When Does a Chameleon Change Color?
When Does a Chameleon Change Color? A chameleon will change color when it senses danger. This remarkable member of the lizard family can change color to match its background or, at least, to become almost unrecognizable. The ranges of colors and patterns of the various species differ widely, but most chameleons can become yellow or cream, green or dark brown.
They can also adapt spots either dark or light depending on the color of the ground. Apart from its response to danger, the chameleon will change color according to the light and temperature. This mechanism is controlled from the nervous system and involves the dispersion or concentration of color pigments in the creature’s skin.
However, research conducted in 2014 on panther chameleons has shown that pigment movement only represents part of the story. Chameleons change color by changing the space between the guanine crystals, which changes the wavelength of light reflected off the crystals which changes the color of the skin.
Chameleons have two superimposed layers within their skin that control their color and thermoregulation. The top layer contains a lattice of guanine nanocrystals, and by exciting this lattice the spacing between the nanocrystals can be manipulated, which in turn affects which wavelengths of light are reflected and which are absorbed.
Exciting the lattice increases the distance between the nanocrystals, and the skin reflects longer wavelengths of light. Thus, in a relaxed state the crystals reflect blue and green, but in an excited state the longer wavelengths such as yellow, orange, green, and red are reflected.
The skin of a chameleon also contains some yellow pigments, which combined with the blue reflected by a relaxed crystal lattice results in the characteristic green color which is common of many chameleons in their relaxed state. The deeper layer of skins works in a similar fashion but primarily controls the amount of near-infrared light that is absorbed or reflected, and therefore may influence thermoregulation.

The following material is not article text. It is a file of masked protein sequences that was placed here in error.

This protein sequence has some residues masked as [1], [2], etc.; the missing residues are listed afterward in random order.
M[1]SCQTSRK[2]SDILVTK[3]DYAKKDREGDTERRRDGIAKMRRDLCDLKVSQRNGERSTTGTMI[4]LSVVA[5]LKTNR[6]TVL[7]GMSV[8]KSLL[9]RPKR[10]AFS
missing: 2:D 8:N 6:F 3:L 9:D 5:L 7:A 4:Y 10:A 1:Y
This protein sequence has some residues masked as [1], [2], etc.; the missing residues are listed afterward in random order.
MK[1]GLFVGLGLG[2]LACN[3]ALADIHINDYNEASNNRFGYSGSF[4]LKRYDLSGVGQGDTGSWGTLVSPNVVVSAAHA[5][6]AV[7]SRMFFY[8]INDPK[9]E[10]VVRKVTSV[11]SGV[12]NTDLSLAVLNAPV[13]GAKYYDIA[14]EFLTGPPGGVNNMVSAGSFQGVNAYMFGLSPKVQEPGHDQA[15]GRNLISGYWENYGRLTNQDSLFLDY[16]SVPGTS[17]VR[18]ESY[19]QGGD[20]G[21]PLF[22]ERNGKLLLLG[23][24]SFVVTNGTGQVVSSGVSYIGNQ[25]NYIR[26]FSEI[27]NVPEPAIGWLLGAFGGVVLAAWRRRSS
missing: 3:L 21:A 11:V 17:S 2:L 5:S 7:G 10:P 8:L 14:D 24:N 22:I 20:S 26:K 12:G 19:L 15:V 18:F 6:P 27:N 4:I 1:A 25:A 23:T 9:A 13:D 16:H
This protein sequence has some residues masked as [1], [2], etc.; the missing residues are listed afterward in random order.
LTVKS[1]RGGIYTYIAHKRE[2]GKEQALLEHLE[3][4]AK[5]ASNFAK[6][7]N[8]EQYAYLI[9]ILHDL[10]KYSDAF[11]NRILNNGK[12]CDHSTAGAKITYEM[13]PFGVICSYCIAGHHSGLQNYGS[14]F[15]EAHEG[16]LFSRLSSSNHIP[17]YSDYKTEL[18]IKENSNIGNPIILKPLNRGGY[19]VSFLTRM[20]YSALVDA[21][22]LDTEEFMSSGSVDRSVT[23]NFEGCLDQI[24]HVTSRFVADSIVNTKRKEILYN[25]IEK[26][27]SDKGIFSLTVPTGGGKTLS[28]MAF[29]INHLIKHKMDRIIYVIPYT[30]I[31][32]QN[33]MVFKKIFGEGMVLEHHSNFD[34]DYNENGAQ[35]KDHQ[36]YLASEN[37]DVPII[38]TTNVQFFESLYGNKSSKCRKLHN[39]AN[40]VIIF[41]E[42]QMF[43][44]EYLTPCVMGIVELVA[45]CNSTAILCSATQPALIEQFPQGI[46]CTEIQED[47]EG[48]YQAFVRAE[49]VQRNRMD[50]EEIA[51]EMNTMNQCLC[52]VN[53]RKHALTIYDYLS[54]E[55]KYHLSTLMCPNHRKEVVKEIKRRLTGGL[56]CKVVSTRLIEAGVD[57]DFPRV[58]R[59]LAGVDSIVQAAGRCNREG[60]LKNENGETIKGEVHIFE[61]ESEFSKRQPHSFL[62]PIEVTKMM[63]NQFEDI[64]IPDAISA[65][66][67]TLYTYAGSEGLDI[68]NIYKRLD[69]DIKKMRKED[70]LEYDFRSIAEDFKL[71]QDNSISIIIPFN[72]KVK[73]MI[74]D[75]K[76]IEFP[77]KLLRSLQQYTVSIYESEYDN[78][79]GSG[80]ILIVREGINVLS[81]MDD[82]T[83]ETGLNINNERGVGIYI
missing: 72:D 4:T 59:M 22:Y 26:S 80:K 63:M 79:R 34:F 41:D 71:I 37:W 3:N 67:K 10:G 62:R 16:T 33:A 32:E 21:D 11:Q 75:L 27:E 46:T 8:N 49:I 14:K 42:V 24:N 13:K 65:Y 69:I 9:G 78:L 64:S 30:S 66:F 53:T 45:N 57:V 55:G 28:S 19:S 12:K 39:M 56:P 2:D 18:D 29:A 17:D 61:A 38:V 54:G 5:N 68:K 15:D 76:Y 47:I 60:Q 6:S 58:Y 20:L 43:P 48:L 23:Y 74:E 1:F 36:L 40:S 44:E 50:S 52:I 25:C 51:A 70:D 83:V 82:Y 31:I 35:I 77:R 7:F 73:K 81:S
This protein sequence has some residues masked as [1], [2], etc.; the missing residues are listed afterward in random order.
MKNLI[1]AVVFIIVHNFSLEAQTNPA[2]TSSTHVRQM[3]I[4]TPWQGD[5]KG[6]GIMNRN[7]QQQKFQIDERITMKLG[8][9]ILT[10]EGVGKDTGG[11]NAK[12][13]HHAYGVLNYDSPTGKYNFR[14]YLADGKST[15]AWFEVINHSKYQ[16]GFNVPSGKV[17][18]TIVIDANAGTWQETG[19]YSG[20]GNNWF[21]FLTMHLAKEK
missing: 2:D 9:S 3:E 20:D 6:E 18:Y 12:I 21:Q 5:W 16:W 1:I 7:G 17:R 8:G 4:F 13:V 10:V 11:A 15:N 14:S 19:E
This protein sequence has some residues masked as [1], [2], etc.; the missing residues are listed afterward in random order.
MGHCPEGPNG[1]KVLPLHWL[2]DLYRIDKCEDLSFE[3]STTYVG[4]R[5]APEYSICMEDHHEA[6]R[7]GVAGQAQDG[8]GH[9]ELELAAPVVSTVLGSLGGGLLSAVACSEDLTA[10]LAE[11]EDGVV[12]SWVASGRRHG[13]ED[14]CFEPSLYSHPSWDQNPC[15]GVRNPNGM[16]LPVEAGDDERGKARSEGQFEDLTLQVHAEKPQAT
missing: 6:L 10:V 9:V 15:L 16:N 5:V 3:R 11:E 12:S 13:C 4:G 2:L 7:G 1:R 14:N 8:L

Color change in chameleons has functions in camouflage, but most commonly in social signaling and in reactions to temperature and other conditions. The relative importance of these functions varies with the circumstances, as well as the species.
Color change signals a chameleon’s physiological condition and intentions to other chameleons. Chameleons tend to show brighter colors when displaying aggressively to other chameleons, and darker colors when they submit or “give up”.
Some species, such as Smith’s dwarf chameleon, adjust their colors for camouflage in accordance with the vision of the specific predator species (bird or snake) by which they are being threatened.
The desert-dwelling Namaqua chameleon also uses color change as an aid to thermoregulation, becoming black in the cooler morning to absorb heat more efficiently, then a lighter grey color to reflect light during the heat of the day. It may show both colors at the same time, neatly separated left from right by the spine.